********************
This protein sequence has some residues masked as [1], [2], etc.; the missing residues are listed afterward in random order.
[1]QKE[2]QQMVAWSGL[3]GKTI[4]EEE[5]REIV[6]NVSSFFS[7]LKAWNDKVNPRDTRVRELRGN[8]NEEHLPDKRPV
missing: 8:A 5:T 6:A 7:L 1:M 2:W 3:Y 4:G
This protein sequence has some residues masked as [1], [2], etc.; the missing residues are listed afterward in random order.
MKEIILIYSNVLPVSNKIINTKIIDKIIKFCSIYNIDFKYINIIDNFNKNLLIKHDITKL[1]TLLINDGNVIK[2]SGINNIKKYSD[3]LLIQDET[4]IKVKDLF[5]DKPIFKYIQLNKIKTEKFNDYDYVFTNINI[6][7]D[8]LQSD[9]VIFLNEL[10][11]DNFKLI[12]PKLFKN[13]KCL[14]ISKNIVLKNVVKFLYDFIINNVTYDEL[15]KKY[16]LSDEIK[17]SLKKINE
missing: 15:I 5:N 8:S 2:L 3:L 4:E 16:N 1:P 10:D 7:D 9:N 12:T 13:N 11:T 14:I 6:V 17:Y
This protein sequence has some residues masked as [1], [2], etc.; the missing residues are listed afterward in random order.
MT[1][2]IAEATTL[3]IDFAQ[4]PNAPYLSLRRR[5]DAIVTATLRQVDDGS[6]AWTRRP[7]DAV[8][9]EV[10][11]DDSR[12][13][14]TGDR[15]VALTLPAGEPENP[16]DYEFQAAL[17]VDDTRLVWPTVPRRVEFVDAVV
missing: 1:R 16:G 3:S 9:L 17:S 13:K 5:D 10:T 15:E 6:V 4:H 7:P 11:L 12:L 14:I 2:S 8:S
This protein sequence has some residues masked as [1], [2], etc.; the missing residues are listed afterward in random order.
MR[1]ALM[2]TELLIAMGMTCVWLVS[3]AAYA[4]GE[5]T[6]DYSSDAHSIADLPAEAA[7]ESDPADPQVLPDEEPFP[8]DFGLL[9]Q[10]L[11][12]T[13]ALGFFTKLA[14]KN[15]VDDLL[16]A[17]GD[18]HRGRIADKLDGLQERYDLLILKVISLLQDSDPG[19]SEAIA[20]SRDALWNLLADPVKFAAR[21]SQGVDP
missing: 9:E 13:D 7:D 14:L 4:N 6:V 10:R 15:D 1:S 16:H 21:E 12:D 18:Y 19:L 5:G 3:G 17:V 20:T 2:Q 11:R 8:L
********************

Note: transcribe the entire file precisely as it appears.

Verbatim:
This protein sequence has some residues masked as [1], [2], etc.; the missing residues are listed afterward in random order.
[1]QKE[2]QQMVAWSGL[3]GKTI[4]EEE[5]REIV[6]NVSSFFS[7]LKAWNDKVNPRDTRVRELRGN[8]NEEHLPDKRPV
missing: 8:A 5:T 6:A 7:L 1:M 2:W 3:Y 4:G
This protein sequence has some residues masked as [1], [2], etc.; the missing residues are listed afterward in random order.
MKEIILIYSNVLPVSNKIINTKIIDKIIKFCSIYNIDFKYINIIDNFNKNLLIKHDITKL[1]TLLINDGNVIK[2]SGINNIKKYSD[3]LLIQDET[4]IKVKDLF[5]DKPIFKYIQLNKIKTEKFNDYDYVFTNINI[6][7]D[8]LQSD[9]VIFLNEL[10][11]DNFKLI[12]PKLFKN[13]KCL[14]ISKNIVLKNVVKFLYDFIINNVTYDEL[15]KKY[16]LSDEIK[17]SLKKINE
missing: 15:I 5:N 8:S 2:L 3:L 4:E 16:N 1:P 10:D 7:D 9:N 12:T 13:N 11:T 14:I 6:V 17:Y
This protein sequence has some residues masked as [1], [2], etc.; the missing residues are listed afterward in random order.
MT[1][2]IAEATTL[3]IDFAQ[4]PNAPYLSLRRR[5]DAIVTATLRQVDDGS[6]AWTRRP[7]DAV[8][9]EV[10][11]DDSR[12][13][14]TGDR[15]VALTLPAGEPENP[16]DYEFQAAL[17]VDDTRLVWPTVPRRVEFVDAVV
missing: 1:R 16:G 3:S 9:L 17:S 13:K 5:D 10:T 15:E 6:V 4:H 7:P 11:L 12:L 14:I 2:S 8:S
This protein sequence has some residues masked as [1], [2], etc.; the missing residues are listed afterward in random order.
MR[1]ALM[2]TELLIAMGMTCVWLVS[3]AAYA[4]GE[5]T[6]DYSSDAHSIADLPAEAA[7]ESDPADPQVLPDEEPFP[8]DFGLL[9]Q[10]L[11][12]T[13]ALGFFTKLA[14]KN[15]VDDLL[16]A[17]GD[18]HRGRIADKLDGLQERYDLLILKVISLLQDSDPG[19]SEAIA[20]SRDALWNLLADPVKFAAR[21]SQGVDP
missing: 9:E 13:D 7:D 14:L 4:N 6:V 10:R 15:D 1:S 16:H 21:E 12:D 18:Y 19:L 5:G 3:G 17:V 20:T 2:Q 11:R 8:L